The recent high economic growth in Asia was largely driven by strong economic growth of China, which is expected to emerge as a driver of global economic growth in the future. There is general agreement that Asia has led the world out of the Crisis and in the future Asia will provide the momentum for world economic growth. We have witnessed solid evidence of sustained growth in a number of emerging countries such as China, India and Indonesia. Fiscal stimulus provided in a timely manner helped stabilize these economies during the Crisis and keep their growth performance largely on track. However, fiscal expansion is a short term initiative and cannot ensure sustained growth; long term solutions for sustaining development momentum will have to be found. A key issue is deepening economic policy coordination at the global level. Many analysts believe that rebalancing the global economy and placing more reliance on domestic demand to foster Asian growth will be the key to ensuring the sustained recovery of the global economy.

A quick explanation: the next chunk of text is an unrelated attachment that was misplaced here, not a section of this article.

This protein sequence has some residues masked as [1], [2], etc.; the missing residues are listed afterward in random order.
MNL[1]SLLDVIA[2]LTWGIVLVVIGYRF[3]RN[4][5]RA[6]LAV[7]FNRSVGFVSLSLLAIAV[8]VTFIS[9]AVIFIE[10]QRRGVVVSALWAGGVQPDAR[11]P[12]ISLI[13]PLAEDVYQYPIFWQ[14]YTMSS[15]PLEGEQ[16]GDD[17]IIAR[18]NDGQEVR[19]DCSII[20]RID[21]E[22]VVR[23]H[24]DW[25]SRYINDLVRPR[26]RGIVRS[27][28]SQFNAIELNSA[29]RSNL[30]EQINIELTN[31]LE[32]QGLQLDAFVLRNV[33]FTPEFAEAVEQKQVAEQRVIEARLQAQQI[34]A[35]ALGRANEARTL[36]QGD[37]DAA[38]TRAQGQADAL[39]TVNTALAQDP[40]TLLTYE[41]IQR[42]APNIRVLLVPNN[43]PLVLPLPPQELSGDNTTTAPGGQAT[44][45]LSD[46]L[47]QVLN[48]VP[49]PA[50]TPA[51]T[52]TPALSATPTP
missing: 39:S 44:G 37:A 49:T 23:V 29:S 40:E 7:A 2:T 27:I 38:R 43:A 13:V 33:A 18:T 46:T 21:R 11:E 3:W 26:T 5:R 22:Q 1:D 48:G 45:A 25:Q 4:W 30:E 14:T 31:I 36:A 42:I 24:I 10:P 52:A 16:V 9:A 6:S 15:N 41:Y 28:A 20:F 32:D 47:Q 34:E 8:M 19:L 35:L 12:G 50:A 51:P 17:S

The Crisis has served as a wake-up call for many developing economies like Cambodia. The need for rebalancing global demand and implementing policies to reform market structure to ensure sustained future growth has forced Asian economies to reduce their heavy reliance on the US and European export markets to generate growth and pay greater attention to the creation of domestic market demand through monetary, fiscal and structural adjustment policies.
How should Cambodia respond to the emerging trends in the global economy I outlined earlier?